Thanks everyone, that’s so helpful. My house is exactly like @Innocent_Bystander ’s, with concrete tiles and south east / north west orientation. It’s a two storey house and I don’t like going up ladders, so I’d definitely need someone in.

There is a local person, Moss Doctor, who does it by hand and then uses chemicals. I really don’t like the idea of the latter, and we haven’t used chemicals on the garden for many years. So I’m in two minds; get someone to clean the roof using roof ladders, but not to use chemicals, or leave the moss in place and get someone to just clean out the gutters, and possibly remove any big loose lumps at the same time. As so much has come off already, maybe the birds have done quite a lot of the work.

i had our roof moss removed by a company using high pressure water.
all as i know my water bill was very high. i read that if you do not have it removed
it can cause a lot of damage to the roof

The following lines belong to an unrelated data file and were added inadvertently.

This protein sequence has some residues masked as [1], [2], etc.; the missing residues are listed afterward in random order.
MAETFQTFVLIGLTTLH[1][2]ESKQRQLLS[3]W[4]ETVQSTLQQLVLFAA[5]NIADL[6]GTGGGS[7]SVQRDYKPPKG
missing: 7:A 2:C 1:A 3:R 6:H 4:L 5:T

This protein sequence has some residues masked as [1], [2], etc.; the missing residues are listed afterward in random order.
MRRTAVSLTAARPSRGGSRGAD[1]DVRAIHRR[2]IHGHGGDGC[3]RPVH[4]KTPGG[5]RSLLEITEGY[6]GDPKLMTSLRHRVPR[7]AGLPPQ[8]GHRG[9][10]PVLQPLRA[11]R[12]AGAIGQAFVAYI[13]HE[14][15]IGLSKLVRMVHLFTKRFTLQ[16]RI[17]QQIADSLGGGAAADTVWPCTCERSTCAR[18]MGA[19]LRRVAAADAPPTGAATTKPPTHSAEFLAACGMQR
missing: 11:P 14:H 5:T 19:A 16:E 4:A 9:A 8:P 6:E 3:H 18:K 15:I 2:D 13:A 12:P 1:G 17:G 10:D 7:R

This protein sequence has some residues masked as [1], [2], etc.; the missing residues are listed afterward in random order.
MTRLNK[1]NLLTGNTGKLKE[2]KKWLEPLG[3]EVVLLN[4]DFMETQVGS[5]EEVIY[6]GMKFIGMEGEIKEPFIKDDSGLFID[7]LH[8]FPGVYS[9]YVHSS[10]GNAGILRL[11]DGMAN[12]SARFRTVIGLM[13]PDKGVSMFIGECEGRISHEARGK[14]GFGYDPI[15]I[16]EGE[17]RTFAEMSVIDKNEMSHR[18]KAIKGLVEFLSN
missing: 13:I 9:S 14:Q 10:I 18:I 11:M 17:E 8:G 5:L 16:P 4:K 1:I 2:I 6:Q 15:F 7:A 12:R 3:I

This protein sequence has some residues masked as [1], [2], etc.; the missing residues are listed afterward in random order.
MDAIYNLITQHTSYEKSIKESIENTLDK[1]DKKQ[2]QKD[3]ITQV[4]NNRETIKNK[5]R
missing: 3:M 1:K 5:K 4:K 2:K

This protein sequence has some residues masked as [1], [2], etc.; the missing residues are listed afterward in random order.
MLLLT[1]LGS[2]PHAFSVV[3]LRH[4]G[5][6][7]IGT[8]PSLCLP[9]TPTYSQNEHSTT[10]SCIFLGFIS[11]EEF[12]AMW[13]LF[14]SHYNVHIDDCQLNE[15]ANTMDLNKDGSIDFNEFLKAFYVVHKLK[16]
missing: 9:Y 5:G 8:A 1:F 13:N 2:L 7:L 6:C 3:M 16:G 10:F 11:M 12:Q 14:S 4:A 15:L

My situation may be different as my roof is made of clay tiles. However, on the north facing side of the pitched roof I get a lot of moss. I asked a builder who was doing some other work a few years ago about removing it and he said that it would do more damage to the roof than any good. I just continue to gather the moss up - it can be very messy when wet.

Thanks. I do wonder if those who say the miss can do damage are those with an interest in charging for its removal. I’ve read that it can trap water and cause problems when it freezes in winter. You certainly don’t see lots of people running around on roofs removing moss, so maybe it’s not such an issue. I don’t want to spend hundreds on having it removed if it will return in a year or two and need doing again. We have been here since 1992 and have never had it done, but this is the first year we have had a deluge of moss all over the patio, with big lumps 10cm square. Maybe now is the time to do it.

It’s climate change - the moss is taking over! Seriously, is the moss worse because it is getting more established and needs dealing with, or have the weather conditions over that last 18 months encouraged its growth? Maybe if the weather pattern changes it will reduce again.